Fano Bakery Bread at Seasons

Seasons’ philosophy is to take the best ingredients and let them speak for themselves on simple dishes executed to perfection.  There are no pretensions to keeping up with trends; it’s all about flavors, the way it should be.  The menu changes seasonally (to everything there is a season) but several American classics such as rotisserie chicken, a 14-ounce boneless ribeye and sea scallops are available year round.  Seasons prides itself on wine pairings.  Even the dessert menu suggests which wines go best with each sweet treat.

The wine pairings come naturally because Seasons is the brainchild of Roger Roessler of Rosseler Cellars in Sonoma County.  Roessler’s nephews, identical twin brothers Keith and Kevin own and operate Zinc and Savoy, two of the Duke City’s gourmet cuisine gems.  At the triumvirate of Roessler owned restaurants, wines are selected to complement the bold flavors of the menus.  Seasons also seems to recognize there are diners who eschew adult beverages when we’re driving, serving an absolutely addictive organic Guatemalan coffee roasted by Aroma Coffee of Santa Fe.  The coffee is served hot, not lukewarm.  That’s a big plus for me.

Seasons’ Calamari, the very best in Albuquerque

The wait staff is as polished as the stemware and as accommodating as any in the Duke City area.  From the moment you’re seated, you’re in good hands (especially if you’re attended to by the lovely Hannah).  Ask a question about local sources, ingredients, menu items or just about anything to do with your dining experience and the wait staff will either know the answer or will get it for you.  Their timing in replenishing your beverages reflects an almost uncanny sense of timing.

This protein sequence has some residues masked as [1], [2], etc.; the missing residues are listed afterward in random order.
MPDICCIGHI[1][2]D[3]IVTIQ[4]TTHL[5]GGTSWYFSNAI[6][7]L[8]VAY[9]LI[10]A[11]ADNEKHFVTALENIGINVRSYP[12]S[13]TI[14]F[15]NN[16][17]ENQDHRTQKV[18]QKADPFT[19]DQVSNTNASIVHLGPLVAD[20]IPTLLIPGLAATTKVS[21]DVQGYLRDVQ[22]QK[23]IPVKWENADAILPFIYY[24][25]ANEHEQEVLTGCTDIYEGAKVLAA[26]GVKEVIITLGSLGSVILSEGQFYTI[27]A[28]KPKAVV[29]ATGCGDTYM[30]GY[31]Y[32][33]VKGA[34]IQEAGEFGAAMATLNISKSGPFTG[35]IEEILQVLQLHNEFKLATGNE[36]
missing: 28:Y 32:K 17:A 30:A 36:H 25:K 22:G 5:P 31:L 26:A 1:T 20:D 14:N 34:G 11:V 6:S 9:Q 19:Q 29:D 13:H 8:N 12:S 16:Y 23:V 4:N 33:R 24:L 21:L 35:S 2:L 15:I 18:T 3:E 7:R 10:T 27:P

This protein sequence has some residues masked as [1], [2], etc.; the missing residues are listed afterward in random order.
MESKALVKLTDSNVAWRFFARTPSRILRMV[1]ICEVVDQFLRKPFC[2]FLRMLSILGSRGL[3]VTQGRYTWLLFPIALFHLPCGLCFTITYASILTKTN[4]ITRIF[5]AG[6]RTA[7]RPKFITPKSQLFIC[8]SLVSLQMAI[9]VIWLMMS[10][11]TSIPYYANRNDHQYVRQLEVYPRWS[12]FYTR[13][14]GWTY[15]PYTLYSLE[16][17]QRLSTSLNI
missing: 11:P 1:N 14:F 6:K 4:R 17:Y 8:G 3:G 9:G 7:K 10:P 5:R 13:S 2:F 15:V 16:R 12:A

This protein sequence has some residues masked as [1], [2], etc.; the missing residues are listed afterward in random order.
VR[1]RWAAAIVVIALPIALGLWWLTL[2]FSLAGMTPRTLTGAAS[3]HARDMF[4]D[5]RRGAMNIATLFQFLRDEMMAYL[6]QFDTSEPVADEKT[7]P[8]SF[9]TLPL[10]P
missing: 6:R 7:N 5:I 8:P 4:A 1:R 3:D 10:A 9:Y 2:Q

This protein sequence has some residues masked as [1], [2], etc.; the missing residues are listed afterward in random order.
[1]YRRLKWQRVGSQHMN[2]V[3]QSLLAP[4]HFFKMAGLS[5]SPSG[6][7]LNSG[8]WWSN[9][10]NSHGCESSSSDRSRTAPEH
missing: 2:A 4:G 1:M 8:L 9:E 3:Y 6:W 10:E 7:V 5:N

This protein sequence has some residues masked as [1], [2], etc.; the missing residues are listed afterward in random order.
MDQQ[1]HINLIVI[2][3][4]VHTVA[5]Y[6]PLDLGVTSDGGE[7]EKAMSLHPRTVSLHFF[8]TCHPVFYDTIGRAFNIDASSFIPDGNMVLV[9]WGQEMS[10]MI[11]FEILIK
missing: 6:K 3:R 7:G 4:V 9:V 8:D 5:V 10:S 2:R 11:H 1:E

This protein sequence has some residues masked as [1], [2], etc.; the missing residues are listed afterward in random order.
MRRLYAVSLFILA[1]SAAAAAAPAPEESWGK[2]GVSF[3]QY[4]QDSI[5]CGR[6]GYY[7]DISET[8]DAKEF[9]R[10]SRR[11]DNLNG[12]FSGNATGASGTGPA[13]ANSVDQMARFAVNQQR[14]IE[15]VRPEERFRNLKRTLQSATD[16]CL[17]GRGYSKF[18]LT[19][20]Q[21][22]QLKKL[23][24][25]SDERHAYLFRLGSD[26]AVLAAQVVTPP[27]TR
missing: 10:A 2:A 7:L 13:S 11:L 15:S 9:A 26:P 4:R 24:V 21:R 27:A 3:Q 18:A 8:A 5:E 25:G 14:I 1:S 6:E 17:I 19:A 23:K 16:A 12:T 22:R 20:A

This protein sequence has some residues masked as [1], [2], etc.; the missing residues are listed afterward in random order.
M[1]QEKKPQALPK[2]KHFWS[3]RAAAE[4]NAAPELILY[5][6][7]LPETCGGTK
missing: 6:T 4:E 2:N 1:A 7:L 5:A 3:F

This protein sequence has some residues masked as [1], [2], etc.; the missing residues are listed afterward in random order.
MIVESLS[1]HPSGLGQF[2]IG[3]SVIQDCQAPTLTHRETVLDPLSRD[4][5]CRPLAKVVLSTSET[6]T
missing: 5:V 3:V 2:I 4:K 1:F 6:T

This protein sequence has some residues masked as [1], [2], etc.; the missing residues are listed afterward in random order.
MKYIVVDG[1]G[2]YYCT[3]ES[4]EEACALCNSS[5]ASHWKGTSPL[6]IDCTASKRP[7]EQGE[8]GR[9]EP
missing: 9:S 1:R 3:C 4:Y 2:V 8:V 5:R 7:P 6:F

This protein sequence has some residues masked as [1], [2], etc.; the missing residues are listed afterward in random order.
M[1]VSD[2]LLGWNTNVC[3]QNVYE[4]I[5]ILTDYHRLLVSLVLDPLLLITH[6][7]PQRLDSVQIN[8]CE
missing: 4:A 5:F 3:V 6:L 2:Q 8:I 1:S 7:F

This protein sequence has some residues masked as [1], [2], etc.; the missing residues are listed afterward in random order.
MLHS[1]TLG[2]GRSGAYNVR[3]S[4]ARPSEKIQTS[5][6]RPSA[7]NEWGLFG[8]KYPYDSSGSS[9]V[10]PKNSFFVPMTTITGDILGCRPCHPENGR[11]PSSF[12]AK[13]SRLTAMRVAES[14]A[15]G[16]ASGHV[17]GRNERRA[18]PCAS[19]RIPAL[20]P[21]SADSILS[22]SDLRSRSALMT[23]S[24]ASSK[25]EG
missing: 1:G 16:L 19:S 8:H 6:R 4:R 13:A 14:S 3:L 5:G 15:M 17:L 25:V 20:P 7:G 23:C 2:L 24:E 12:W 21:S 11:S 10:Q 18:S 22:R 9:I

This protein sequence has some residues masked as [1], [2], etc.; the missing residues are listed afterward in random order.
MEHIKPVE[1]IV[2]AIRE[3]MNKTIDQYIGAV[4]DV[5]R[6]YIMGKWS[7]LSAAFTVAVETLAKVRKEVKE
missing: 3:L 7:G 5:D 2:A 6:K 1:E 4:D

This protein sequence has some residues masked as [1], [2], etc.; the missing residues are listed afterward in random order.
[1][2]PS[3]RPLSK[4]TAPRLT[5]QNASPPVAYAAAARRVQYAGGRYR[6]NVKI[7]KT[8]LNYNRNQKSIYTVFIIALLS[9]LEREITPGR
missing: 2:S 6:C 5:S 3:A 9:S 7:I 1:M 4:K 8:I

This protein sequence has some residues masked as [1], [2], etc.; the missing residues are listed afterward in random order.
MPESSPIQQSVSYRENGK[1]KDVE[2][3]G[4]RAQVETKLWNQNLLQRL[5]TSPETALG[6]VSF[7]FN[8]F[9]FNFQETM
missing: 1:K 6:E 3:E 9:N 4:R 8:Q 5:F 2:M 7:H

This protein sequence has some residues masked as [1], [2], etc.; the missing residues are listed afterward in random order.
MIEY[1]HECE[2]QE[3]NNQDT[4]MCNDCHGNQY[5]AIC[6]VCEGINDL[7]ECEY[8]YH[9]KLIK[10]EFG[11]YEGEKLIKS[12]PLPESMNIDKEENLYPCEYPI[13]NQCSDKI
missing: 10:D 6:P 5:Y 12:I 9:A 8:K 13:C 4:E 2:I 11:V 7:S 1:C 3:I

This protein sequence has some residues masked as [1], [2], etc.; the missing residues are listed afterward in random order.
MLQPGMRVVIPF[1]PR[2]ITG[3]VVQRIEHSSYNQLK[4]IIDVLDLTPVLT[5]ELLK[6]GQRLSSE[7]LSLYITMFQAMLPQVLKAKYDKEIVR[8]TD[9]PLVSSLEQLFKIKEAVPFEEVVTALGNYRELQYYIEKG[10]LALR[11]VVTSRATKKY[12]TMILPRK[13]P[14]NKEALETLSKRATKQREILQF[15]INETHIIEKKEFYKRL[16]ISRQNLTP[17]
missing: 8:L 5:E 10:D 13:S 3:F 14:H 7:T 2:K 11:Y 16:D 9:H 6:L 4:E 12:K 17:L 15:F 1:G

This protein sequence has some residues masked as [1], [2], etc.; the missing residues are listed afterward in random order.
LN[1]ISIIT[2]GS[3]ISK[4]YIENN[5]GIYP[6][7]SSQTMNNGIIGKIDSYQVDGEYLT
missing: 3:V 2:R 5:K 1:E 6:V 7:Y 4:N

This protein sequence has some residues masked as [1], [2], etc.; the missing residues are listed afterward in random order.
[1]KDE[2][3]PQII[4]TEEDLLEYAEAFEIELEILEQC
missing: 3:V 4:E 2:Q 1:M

Your dining experience begins with a half loaf of thickly sliced fresh bread and the best Balsamic vinegar, olive oil and spice combination in which to dip that bread. Those spices include black and red pepper which add a piquant boost.   The bread comes from Albuquerque’s Fano Bread, an artisan style bakery which does not use preservatives or additives.  Fano bread is characterized by freshness and flavor.   A hard crust frames a soft, yeasty bread that’s perfect for dredging up sauces.

Strawberries & Butter Lettuce

16 January 2017: The appetizer menu includes several intriguing options, but savvy diners typically owner Seasons’ deep-fried calamari.  While calamari is usually one of those de rigueur appetizers that rarely warrants any fanfare, Seasons elevates it to the very best in town.  No other calamari is even close.   It’s chewy but not to the rubber band texture of some calamari.  It’s breaded lightly and it’s always fresh. The calamari is drizzled with a lemon aioli and is served in a pool formed by a roasted tomato salsa with a flavor profile that delves into piquant, sweet, savory and tangy elements. When you’re done with the calamari, you just might spoon up the salsa (or dredge it up with the bread). 

9 April 2012: …a time to pluck up that which is planted.  Salads at Seasons are always a terrific appetizer or entree selection.  A split portion is big enough for the former.  The strawberries and butter lettuce salad is fresh, filling and fantastic and it’s not especially complicated or ingredient laden.  It’s simply a combination of butter lettuce and baby spinach topped with crumbled chevre (goat cheese) sourced locally, toasted sliced almonds and sliced strawberries drizzled with a black pepper-Balsamic vinaigrette.  The tanginess of the strawberries and the pungent creaminess of the chevre, in particular, go especially well together while the vinaigrette brings it all home.